courtesy of ‘furcafe’
A long drink, a term with which you might not be familiar, is a bartender’s term for a cocktail which is longer on non-alcoholic mixer than it is on base spirit. You may already know some long drinks as highballs, a slightly younger name which refers to a long drink made with just a single base spirit and a single mixer, often with a fruit garnish. A gin and tonic is a highball, but a Tom Collins (containing not only gin and soda but sugar and lemon juice) is a long drink. The Tom Collins, by the way, gave its name to the archetypical tall glass in which these drinks are served. A highball glass is usually synonymous with a Collins glass (and vice versa).
Cocktails follow formulas, and the combination of a single base spirit and a particular mixer often lends its name to some other concoction made with the same mixer and a different base spirit. The Tom Collins, for instance, begat the Vodka Collins. You could ask a bartender for a Whiskey Collins, and while he or she might look at you funny they’d know exactly what you mean without having to stop to think. Some names have lost popularity over time (Mamie Taylor, anyone?), but others are still current and show up in all sorts of interesting combinations. The Mojito, by the way, is also a long drink; replace the rum with gin and it becomes a Southside; add lemon to that and it turns into a Major Bailey. Formulas! They’re magic!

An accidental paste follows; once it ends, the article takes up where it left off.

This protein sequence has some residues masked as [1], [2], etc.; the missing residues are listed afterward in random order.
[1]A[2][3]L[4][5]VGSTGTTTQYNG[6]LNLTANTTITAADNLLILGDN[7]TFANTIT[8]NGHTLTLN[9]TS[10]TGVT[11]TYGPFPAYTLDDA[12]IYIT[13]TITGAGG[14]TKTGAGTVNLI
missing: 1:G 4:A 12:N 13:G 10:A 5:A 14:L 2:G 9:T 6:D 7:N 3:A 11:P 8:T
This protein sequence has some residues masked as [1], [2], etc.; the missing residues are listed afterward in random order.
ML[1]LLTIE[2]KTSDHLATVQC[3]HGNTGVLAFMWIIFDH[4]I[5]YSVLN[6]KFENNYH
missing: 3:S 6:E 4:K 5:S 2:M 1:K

Common long drinks include DC’s native Rickey (soda, lime juice), the aforementioned Collins (soda, lemon juice, sugar), the Buck (ginger ale, lime), and my current favorite, the Mule (ginger beer, lime — a Mule made with Gosling’s might be better known to you as a Dark and Stormy). The best known Mule is the Moscow Mule, made with vodka and traditionally served in a copper cup.
I like rye whiskey in my Mule, since the spicy rye and the spicy ginger beer really play well off each other. Thanks to the recent boom in artisan spirits, at both the Passenger and Bourbon Steak I’ve recently had Mules made with white whiskey. Bourbon Steak calls theirs the High Plains Mule, and it’s made with High West Silver Whiskey. Oat whiskey! Oat!
So the next time you think of ordering a Dark and Stormy, think of the many variants of the Mule and try branching out. Try gin! Try rye! You’ll be glad you did.